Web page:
David E. Dix
If you are lucky enough to go on a world cruise aboard the Queen Victoria, take note: the Suez Canal is one lane only so ships at one end must wait for ships traveling the other direction to emerge from the canal. By contrast, the Panama Canal is two lanes so ships traveling the opposite direction do not have to wait and can pass one another side by side.
I probably will never be so fortunate to sail the world aboard the Queen Victoria, but our friends, Bruce and Judy Shaw, did earlier this year. Judy made me aware of this difference in the two canals. The 121-mile Suez Canal, openedin 1869, was constructed by a company formed by the Frenchman Ferdinand de Lesseps. It connected the Mediterranean Sea with the Red Sea and separated the Asian continent from Africa. Until then, ships traveling from Europe to destinations in Asia, had to travel around the tip of southern Africa.
The 52-mile Panama Canal, opened in 1914, was constructed by the U.S. Army Corps of Engineers. Currently operated by a Panama Canal Authority under the the government of Panama, it connects the Atlantic and Pacific Oceans and until its opening, ships traveling from North America to the Pacific had to travel around the southern tip of South America through the treacherous Strait of Magellan.
Bruce and Judy sailed through both canals reducing the length of their round-the-world adventure by thousands of miles. They boarded the Queen Victoria in the port of New York and sailed south passing through the Panama Canal and stopping at Cabo San Lucas, a resort on the Baja peninsula, before heading into San Francisco.
From there the Queen Victoria, a luxury ship on the Cunard Line, headed across the Pacific with stops in Honolulu, Fiji, the Indonesian capital Jakarta and then stops in New Zealand and Australia. Their journey took them to Singapore and Penang in Malaysia and then around the Indian peninsula into the Red Sea and the Suez Canal where their ship encountered many others waiting in the Mediterranean for the Queen Victoria and others to complete their journey through the canal. Stopping in Naples in southern Italy and Lisbon in Portugal and finally London, they completed their three months at sea. From there, a flight across the Atlantic brought them home.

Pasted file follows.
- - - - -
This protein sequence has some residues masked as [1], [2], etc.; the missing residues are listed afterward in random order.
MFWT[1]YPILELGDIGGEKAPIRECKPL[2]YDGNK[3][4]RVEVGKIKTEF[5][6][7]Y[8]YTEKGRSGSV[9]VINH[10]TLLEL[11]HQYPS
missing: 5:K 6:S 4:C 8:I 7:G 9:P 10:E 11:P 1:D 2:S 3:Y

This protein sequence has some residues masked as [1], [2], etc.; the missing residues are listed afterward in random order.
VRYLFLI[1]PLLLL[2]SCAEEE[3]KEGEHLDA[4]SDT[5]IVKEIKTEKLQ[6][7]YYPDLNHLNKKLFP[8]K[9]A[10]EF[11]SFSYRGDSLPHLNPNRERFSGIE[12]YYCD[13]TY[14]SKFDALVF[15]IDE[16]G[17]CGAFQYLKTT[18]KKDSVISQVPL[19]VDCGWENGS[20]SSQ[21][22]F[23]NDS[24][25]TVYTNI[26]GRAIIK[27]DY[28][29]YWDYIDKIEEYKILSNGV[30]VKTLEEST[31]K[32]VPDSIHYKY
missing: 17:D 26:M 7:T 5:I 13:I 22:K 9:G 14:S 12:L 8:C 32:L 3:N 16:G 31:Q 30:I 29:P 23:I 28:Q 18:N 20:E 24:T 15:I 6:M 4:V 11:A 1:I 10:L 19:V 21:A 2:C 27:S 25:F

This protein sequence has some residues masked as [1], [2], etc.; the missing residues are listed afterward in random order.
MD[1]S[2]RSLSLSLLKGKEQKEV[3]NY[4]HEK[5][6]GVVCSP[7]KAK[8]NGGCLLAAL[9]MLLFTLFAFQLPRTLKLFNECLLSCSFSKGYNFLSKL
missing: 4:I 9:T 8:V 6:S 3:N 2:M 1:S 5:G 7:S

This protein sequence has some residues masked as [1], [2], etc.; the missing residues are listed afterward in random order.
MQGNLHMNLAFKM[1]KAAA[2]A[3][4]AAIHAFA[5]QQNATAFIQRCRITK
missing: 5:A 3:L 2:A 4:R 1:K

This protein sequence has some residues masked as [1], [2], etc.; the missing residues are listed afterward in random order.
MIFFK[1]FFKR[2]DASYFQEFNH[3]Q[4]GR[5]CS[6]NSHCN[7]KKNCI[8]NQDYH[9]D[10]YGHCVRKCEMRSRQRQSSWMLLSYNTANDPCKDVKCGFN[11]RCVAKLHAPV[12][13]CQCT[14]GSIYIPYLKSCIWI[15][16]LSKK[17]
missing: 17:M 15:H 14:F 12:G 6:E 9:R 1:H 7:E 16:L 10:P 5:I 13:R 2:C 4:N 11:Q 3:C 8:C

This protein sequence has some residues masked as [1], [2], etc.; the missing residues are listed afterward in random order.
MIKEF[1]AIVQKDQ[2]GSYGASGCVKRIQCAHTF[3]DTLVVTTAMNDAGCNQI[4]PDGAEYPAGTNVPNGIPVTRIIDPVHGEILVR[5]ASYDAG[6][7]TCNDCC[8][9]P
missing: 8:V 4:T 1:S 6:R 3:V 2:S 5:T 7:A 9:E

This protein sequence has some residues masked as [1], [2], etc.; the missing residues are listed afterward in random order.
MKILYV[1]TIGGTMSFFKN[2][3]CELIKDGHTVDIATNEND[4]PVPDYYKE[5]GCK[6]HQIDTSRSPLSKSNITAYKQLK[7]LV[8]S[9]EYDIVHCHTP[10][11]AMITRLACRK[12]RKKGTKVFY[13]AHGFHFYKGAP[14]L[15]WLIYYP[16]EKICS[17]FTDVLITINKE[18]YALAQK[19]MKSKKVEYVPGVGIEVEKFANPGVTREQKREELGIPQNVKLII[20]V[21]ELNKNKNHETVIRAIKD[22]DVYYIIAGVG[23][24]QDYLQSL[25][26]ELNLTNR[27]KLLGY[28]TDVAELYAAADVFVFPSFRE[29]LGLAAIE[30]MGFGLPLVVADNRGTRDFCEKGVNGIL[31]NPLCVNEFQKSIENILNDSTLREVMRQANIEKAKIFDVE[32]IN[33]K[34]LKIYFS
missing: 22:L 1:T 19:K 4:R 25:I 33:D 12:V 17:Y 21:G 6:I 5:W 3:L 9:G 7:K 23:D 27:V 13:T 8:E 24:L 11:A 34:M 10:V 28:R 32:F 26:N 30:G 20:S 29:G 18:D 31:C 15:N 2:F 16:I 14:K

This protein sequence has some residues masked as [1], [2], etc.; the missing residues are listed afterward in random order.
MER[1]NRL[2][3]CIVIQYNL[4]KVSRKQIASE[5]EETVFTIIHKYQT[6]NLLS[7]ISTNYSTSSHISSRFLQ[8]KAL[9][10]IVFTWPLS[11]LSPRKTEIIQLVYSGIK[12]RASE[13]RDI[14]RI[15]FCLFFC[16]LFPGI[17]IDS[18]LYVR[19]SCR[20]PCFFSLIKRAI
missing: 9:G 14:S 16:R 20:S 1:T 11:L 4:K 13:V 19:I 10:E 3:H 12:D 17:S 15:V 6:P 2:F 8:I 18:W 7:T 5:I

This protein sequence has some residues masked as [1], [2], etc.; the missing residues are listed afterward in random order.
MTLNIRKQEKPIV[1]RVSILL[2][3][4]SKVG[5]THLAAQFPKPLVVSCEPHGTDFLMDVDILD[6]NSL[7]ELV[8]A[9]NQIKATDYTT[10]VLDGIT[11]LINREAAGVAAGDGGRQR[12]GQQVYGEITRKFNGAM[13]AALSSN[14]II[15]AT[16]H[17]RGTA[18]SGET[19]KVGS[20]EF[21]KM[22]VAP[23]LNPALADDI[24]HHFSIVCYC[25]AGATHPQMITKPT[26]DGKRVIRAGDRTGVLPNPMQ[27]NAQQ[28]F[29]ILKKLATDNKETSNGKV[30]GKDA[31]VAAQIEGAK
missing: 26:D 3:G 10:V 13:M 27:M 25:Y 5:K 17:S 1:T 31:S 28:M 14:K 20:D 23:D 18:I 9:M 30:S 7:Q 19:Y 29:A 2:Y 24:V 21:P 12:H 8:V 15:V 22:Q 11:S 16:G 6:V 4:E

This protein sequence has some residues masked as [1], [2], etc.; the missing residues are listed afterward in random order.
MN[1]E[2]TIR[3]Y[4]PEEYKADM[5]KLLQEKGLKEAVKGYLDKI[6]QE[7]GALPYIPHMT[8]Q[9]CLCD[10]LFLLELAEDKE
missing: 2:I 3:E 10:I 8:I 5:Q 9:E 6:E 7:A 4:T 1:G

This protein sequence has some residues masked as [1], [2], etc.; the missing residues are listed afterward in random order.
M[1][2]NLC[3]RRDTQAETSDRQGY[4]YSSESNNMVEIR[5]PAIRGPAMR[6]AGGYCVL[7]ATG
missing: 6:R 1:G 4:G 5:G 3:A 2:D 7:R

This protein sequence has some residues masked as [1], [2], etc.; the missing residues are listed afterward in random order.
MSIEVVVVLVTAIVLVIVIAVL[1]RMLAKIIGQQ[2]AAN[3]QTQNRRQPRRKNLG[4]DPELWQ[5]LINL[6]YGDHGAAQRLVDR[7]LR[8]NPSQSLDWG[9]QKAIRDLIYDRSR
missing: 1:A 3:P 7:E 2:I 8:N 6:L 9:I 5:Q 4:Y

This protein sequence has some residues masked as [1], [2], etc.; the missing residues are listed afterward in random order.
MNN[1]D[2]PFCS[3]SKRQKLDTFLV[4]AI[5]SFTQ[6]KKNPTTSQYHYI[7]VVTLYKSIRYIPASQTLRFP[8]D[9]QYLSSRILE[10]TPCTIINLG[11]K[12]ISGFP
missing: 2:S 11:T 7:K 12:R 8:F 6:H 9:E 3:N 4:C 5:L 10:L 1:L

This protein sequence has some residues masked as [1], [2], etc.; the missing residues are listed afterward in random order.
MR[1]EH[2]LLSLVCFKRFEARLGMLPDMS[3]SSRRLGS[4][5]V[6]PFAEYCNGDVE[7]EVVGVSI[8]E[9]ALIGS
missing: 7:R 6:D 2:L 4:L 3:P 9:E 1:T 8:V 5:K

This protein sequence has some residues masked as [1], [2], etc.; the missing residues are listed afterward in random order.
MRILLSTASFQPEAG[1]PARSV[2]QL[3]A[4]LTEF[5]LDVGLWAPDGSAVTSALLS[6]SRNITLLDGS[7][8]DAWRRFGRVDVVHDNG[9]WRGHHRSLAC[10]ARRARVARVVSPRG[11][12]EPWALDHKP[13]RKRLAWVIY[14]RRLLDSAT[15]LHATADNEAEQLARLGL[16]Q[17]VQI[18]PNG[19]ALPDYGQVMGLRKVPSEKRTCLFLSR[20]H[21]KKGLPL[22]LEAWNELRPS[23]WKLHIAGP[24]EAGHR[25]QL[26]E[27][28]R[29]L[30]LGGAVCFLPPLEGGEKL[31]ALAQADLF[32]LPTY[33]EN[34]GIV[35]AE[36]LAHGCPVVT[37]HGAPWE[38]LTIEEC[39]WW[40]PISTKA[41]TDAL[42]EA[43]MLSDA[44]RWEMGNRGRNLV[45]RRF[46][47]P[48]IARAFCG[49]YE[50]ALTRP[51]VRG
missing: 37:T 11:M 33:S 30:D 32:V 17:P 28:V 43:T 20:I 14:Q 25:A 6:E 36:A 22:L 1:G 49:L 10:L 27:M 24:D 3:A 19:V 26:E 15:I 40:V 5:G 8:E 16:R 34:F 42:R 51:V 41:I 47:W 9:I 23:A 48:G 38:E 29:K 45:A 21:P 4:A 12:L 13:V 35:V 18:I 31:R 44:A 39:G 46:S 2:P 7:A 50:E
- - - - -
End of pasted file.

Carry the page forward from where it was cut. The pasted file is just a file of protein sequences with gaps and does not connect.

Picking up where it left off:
When considering all the exciting aspects of their trip, the couple said three stand out: in advance of their arrival in Sydney, Australia, Capt. Evans Hoyt came on the public address system to ask passengers to be on Deck 9 at 5:45 a.m. to see a show of welcome performed by a team of lit drones. Dutifully, and because they deeply admired the captain, they did. The show was excellent, but the real jewel? The port is right next to the internationally renowned Sydney Opera House. And it was lit like the most elegant amusement park on earth.
Their second special day happened during an onshore excursion to the dunes near Dubai, United Arab Emirates.
“As they left the highway, he instructed us to put on our seatbelts. And he was right! The bashing involved driving up and down dune after dune in the extraordinary Arabian desert. It was the excursion of a lifetime,” Judy said.
The final highlight was Lisbon, Portugal. Judy is writing a novel featuring the daughter of a Portuguese captain who sailed for Prince Henry the Navigator in the 15th Century. So, Bruce took her to the Museu de Marinha—Portugal’s museum honoring Prince Henry and his many captains who would establish trade routes around Africa to India.
Judy and Bruce found themselves spellbound by the exhibits, the maps, and the stories. The highlight of their day came with the ride back to the ship, which was provided by a local man whose career had caused him to spend a few years in Ohio. His transportation of choice? A tuk-tuk, which is a modest open-air vehicle. With their driver as a guide, in the short ride to the port Judy and Bruce saw every amazing place and cathedral in Portugal’s capital.
Whew. The trip of a lifetime, indeed.
Internationalists at heart, Bruce on reaching 80 this year, asked his wife where she would like to travel. Judy said they compiled a long bucket list of destinations and Bruce suddenly suggested the sea voyage on the Cunard Line, the luxury line of the Carnival Corporation. Bruce’s roots are in Kent because his father, the late Roger Shaw, taught in Kent State’s College of Education and his mother, Mary, taught in the Kent schools.
As newlyweds immediately after World War II, Roger and Mary with their then young son, Bruce, had resided in Germany where Roger worked for the Marshall Plan. Years later, as a Kent State professor of Education, Roger led the way in setting up Kent State educational programs in east Africa, an experience that exposed Bruce to life and the challenges of the developing nations in Africa and Asia.
Bruce, after college and graduate school, enjoyed a fulfilling career starting with the Peace Corps, then the National Science Foundation, USAID and then doing international development work with RCA and General Electric.
Eventually, Bruce retired, and he and Judy relocated to Moorestown in southern New Jersey. Judy held a position as senior research specialist at the Edward J. Bloustein School of Planning and Public Policy at Rutgers University where she was director of the Sustainable Raritan River Initiative. Meanwhile, Bruce’s father, Roger, had suffered a rare, horrible reaction to the Swine Flu vaccination and required full-time nursing which Bruce, in retirement, was able to provide.
When Judy finally retired, the two opted to move to Kent and reside in the University Heights home his father had moved into after his wife, Mary, had died. Bruce has developed a serious health issue and Judy is providing care while working on a book about the Cuyahoga River. Both have been supporters of the Edith Chase Symposium and other worthy local causes.
David E. Dix is a retired publisher of the Record-Courier.